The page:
Preservation Long Island, a regional preservation advocacy nonprofit based in Cold Spring Harbor, is pleased to announce the United for Libraries Literary LandmarkTM designation for one of its historic properties, Joseph Lloyd Manor, an 18th -century manor house in Lloyd Harbor, NY, and a site of Black enslavement. The designation honors Jupiter Hammon (1711– ca.1806), one of the earliest published African American writers who composed his most well- known works while enslaved at the manor.
The Literary LandmarkTM plaque unveiling and virtual celebration will take place at 2 p.m. ET on Saturday, Oct. 17, which recognizes Hammon’s 309th birthday as well as Black Poetry Day. This will mark the first Literary Landmark dedication to be livestreamed.
Jupiter Hammon’s life and writings offer an exceptionally nuanced view of slavery and freedom on Long Island before and after the American Revolution. His works are especially significant because most literature and historical documents from the eighteenth century were not written from an enslaved person’s point of view.
Hammon’s known works include at least six poems and three essays published during his lifetime. At Joseph Lloyd Manor in 1786, he penned “An Address to the Negroes of the State of New-York” and “An Essay on Slavery.”
“As one of the significant early examples of African American literature before the republic, Jupiter Hammon’s work is a masterful ethical critique on slavery, religion, and humane relationship,” said Dr. Georgette Grier-Key, Executive Director and Chief Curator of Eastville Community Historical Society and a member of the Jupiter Hammon Project Advisory Council.
“The designation by United for Libraries validates what we recognized from the beginning, that Jupiter Hammon is a nationally significant individual in history but not many people know about him,” said Lauren Brincat, Curator at Preservation Long Island.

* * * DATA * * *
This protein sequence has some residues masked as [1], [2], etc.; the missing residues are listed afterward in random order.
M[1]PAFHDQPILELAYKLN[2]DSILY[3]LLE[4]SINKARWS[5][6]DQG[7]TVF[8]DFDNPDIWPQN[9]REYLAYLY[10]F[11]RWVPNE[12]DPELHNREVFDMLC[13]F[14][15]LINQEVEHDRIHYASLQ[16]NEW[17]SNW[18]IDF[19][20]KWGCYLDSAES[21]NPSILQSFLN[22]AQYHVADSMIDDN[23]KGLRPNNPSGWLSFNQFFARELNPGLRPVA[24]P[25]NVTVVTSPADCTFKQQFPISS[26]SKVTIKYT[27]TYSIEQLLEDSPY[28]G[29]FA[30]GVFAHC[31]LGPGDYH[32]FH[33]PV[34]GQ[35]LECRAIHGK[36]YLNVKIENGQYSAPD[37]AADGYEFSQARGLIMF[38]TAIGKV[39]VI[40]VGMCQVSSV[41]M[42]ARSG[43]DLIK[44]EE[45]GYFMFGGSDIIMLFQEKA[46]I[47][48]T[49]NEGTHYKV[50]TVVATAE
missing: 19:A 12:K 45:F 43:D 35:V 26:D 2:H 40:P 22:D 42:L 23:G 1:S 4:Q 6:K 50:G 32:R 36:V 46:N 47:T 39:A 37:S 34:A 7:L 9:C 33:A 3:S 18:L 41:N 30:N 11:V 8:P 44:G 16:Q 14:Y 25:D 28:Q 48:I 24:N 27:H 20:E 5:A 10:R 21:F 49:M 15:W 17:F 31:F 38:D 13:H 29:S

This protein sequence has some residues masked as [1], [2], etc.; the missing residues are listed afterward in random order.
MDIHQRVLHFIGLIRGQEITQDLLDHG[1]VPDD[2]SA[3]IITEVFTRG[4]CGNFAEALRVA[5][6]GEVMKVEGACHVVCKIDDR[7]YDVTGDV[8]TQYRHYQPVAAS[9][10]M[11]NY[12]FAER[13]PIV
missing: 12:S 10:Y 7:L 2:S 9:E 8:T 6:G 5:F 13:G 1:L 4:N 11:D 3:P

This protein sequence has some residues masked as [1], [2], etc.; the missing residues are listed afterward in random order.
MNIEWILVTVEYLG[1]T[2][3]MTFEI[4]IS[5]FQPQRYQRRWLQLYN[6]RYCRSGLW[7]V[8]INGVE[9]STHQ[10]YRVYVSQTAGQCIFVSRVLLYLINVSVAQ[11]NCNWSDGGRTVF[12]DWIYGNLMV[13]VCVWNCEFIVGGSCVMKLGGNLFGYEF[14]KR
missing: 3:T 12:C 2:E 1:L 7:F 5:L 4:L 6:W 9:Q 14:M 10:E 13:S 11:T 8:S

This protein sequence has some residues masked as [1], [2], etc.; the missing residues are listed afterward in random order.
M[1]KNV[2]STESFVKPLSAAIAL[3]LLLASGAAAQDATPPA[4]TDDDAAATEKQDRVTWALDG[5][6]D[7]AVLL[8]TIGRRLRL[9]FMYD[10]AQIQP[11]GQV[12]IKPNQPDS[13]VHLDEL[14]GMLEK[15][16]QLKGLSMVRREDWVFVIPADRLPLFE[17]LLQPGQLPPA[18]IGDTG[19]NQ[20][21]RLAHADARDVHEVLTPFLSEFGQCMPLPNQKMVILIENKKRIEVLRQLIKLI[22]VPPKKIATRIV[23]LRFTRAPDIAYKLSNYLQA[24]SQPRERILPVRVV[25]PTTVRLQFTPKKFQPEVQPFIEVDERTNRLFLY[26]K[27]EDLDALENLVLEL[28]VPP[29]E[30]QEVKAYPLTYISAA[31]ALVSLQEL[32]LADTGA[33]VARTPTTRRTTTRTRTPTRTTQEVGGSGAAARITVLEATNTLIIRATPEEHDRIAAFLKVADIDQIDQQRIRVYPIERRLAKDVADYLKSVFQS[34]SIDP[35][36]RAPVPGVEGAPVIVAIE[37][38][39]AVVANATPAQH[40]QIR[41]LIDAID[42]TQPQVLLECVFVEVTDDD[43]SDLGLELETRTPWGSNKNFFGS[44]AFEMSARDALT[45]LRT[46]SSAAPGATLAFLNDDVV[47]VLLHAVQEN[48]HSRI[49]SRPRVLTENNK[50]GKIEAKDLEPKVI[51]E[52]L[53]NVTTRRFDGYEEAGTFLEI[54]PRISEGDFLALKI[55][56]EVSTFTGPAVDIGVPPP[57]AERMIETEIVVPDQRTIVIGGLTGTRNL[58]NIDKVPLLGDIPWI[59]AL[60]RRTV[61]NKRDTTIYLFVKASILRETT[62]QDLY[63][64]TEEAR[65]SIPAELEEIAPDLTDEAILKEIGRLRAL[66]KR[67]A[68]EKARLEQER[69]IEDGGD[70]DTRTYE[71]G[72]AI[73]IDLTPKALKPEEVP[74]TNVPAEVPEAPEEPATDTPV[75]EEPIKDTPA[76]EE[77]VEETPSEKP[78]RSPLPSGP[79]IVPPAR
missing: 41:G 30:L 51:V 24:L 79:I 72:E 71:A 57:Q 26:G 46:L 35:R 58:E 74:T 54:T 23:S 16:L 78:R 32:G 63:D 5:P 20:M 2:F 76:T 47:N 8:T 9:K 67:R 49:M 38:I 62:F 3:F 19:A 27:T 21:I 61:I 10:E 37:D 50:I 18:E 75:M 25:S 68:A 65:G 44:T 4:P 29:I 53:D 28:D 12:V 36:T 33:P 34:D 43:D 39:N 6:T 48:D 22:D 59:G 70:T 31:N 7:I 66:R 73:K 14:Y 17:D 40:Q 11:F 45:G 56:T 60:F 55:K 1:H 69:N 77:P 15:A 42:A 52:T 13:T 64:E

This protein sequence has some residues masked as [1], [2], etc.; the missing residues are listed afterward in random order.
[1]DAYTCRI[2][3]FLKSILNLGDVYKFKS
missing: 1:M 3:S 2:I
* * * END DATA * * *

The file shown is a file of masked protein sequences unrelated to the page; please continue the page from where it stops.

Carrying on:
“The Literary Landmark designation complements the work of our multi-year Jupiter Hammon Project that aims to engage the site more fully to reflect the multiple events, perspectives, and people that shaped the house’s history, including elevating the voice and history of Jupiter Hammon”, said Alexandra Wolfe, Preservation Long Island’s Executive Director.
The unveiling event will feature remarks by Rocco Staino, United for Libraries Board Member and Director of Empire State Center for the Book and Irene Moore, Chair, Huntington African American Historic Designation Council. Actor/writer, Malik Work will perform his poem, “An Aria of Pain”. The winners of the Jupiter Hammon Essay/Poetry Contest from Silas Wood Sixth Grade Center, South Huntington Union Free School District, will recite their winning entries. Closing remarks will be delivered by Joye Brown, Columnist/Associate Editor, Newsday.
“One of the advantages of a virtual event and livestreaming of the designation ceremony is that it will be accessible to a much larger audience. We will also have recorded documentation of this celebration of Hammon’s significant accomplishments and contributions to American history and literature that will endure digitally on our website”, said Wolfe.
To register for the virtual event via Zoom visit:
To view the event via Facebook Live (no registration required), visit Preservation Long Island’s Facebook page on October 17th at 2 p.m.: